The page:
Reading List for August 13-15

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Aug 13, 2021
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Current Events, Financial Literacy, Economics, Investing, Cryptocurrencies, Student Loans

FinLit/Financial Health

  • Extrapolating data from a collaborative report with LendingClub, “Reality Check: The Paycheck-to-Paycheck Report,” 43 of the 71 million millenials in the US are living paycheck to paycheck, even those with higher incomes.

“Per the August report, “Many millennials are beginning to make larger expenditures for the first time, whether that means purchasing a car, taking out a mortgage or preparing financially to have children. These are all life-changing events that can be difficult to manage. It follows that millennials would be more likely than all other generations to report living paycheck to paycheck…” (PYMNTS.com)

  • (PRNewsWire) reports results of a TIAA’s Digital Engagement Survey and reveals the impact of Covid and social media on financial behaviors.

 

Economics

  • Consumer prices were up 5.4% year-over-year in July, or 0.5% for the month, about as expected as used car prices finally stopped increasing. (CNBC) For more analysis on how prices are normalizing, read this Overshoot article.
  • Housing prices jumped this year, but are showing signs of slowing down as inventory is recovering. (Business Insider)
  • Covid upended the business of fitness. What role will gyms play in the post-Covid world? (AP)

 

Demographics

  • 2020 Census data has been released! (AP) The impact is not just political (redistricting and recalculating representation). Census data drive government funding of local programs, and drive marketing!
    • Non-hispanic white population dropped for the first time EVER!
    • Cities are gaining, rural areas are losing population.
    • Overall growth rate was the slowest since the 1930s, and the census took place before we lost 620,000 people to Covid.

 

  • Labor force participation is the lowest it has been in 40 years, and about 30% of today’s unemployed have been so for over a year. This article tackles the impacts of Covid and demographic shifts on this statistic.  (Bloomberg Businessweek-subscription may be required if over monthly limit)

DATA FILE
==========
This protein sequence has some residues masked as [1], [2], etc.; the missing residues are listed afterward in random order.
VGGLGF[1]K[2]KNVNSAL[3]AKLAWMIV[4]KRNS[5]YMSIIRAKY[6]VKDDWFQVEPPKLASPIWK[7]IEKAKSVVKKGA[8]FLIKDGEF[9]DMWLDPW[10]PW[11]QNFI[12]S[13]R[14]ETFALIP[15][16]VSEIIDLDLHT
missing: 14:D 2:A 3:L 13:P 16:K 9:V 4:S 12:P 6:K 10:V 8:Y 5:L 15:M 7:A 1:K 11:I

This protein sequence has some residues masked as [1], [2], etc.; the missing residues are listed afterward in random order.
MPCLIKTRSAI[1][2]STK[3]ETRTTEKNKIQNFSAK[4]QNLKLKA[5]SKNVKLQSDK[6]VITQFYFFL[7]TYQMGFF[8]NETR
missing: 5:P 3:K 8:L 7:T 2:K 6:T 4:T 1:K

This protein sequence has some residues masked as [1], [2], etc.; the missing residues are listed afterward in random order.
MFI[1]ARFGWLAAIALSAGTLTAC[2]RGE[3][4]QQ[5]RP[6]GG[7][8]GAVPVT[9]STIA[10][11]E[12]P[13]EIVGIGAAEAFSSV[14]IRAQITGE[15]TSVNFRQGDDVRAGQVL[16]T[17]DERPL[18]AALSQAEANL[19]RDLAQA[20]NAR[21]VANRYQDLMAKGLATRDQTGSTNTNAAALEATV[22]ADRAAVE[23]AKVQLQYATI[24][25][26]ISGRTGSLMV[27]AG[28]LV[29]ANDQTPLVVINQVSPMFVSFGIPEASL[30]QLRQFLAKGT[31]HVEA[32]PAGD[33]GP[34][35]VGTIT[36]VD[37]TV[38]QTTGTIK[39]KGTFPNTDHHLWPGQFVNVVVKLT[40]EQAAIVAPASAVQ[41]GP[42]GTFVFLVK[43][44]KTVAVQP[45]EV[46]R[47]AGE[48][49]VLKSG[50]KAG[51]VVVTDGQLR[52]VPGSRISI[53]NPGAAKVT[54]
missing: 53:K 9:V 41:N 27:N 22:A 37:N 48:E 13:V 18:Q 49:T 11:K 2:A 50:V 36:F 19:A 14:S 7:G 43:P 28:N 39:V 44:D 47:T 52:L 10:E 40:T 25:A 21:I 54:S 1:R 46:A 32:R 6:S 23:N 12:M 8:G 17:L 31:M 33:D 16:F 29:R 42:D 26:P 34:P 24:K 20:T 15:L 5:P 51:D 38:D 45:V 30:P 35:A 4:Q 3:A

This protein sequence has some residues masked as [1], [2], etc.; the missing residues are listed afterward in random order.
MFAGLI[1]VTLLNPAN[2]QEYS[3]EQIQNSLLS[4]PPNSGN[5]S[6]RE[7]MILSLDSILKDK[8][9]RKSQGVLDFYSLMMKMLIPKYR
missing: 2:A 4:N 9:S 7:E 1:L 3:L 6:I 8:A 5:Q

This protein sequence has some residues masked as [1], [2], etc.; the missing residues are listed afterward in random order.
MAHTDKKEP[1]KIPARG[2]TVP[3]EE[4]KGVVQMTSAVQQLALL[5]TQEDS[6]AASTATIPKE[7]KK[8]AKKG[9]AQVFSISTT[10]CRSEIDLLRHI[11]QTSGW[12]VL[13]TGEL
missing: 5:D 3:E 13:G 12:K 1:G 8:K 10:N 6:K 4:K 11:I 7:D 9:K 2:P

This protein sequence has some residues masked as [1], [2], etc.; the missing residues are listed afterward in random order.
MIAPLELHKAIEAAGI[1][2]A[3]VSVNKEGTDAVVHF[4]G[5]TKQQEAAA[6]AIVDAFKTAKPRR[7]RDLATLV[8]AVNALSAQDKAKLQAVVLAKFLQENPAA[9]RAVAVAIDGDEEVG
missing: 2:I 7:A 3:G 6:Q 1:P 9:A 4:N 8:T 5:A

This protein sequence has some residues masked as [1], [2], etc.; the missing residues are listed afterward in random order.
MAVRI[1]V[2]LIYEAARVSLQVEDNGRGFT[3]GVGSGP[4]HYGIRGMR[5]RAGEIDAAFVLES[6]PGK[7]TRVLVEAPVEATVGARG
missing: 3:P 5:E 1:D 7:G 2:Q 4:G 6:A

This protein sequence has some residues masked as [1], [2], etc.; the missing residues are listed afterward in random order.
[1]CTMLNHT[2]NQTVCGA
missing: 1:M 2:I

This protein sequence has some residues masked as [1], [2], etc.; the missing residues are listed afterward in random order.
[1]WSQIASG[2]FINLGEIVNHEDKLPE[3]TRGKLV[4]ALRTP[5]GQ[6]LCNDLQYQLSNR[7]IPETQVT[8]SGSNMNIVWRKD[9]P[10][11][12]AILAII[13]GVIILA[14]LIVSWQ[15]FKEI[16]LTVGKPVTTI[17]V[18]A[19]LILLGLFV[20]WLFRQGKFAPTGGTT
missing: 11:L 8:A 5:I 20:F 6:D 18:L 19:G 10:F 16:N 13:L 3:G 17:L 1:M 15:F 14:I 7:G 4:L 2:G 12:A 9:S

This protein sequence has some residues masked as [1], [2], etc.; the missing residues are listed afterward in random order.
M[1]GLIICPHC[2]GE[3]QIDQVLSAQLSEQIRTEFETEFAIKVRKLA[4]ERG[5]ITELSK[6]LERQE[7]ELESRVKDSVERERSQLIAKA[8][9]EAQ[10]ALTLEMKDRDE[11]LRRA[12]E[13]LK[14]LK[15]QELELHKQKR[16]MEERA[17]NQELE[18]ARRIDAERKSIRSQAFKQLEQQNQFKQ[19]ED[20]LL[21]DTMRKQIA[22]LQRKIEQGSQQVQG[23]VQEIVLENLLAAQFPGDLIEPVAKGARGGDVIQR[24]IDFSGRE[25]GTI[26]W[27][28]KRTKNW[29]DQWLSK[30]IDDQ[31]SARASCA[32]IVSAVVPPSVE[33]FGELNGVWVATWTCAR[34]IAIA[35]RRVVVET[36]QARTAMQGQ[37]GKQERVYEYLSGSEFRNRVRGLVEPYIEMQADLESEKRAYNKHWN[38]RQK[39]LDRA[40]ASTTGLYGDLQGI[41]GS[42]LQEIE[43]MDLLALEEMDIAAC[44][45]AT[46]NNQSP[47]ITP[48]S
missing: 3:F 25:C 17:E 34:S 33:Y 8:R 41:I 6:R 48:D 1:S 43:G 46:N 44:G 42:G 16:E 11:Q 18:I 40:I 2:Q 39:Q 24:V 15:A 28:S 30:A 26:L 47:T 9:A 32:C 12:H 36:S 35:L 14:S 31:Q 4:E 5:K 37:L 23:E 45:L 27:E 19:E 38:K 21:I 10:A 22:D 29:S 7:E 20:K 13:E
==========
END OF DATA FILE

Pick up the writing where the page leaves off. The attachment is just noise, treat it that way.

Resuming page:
Investing

  • NYT Upshot takes a look at today’s low real returns.
  • John Rekenthaler of Morningstar revisited a post about the impact of Robinhood and retail investors from back in April and tries to size the impact in terms of price and volume.  
  • This follows the predominant theme of the recent NGPF post “What’s New With Investing (2021).

 

Crytocurrency

  • Is cryptocurrency becoming more mainstream? AMC theaters announced they will begin to accept bitcoin to pay for movie tickets. (CNBC) and Venmo credit card holders can take their cash back in crypto. (Coindesk)

 

Student Loans

  • Late last week we learned student loan repayments won’t restart now until February 1, 2022. The Administration is also going to overhaul forgiveness and income-based repayment plans. (Forbes)

 

Career

  • Grocery store and restaurant worker pay is now over $15/hour. About 80% of workers now make at least $15/hour as folks reassess work in America and employers compete to hire. (WAPO-subscription may be required)
  • This CNBC article would make a good intro to interviewing by reviewing the basis steps to prepare. (CNBC)

 

Retirement

  • This article provides a good explanation of how COLA (cost of living adjustments) impacts social security benefits. (Investment News)

 

Olympics

  • Olympics are over, but this reality dark remains: Most Olympic athletes are broke. (YouTube)

About the Author

Beth Tallman

Beth Tallman entered the working world armed with an MBA in finance and thoroughly enjoyed her first career working in manufacturing and telecommunications, including a stint overseas. She took advantage of an involuntary separation to try teaching high school math, something she had always dreamed of doing. When fate stepped in once again, Beth jumped on the opportunity to combine her passion for numbers, money, and education to develop curriculum and teach personal finance at Oberlin College. Beth now spends her time writing on personal finance and financial education, conducts student workshops, and develops finance curricula and educational content. She is also the Treasurer of Ohio Jump$tart Coalition for Personal Financial Literacy.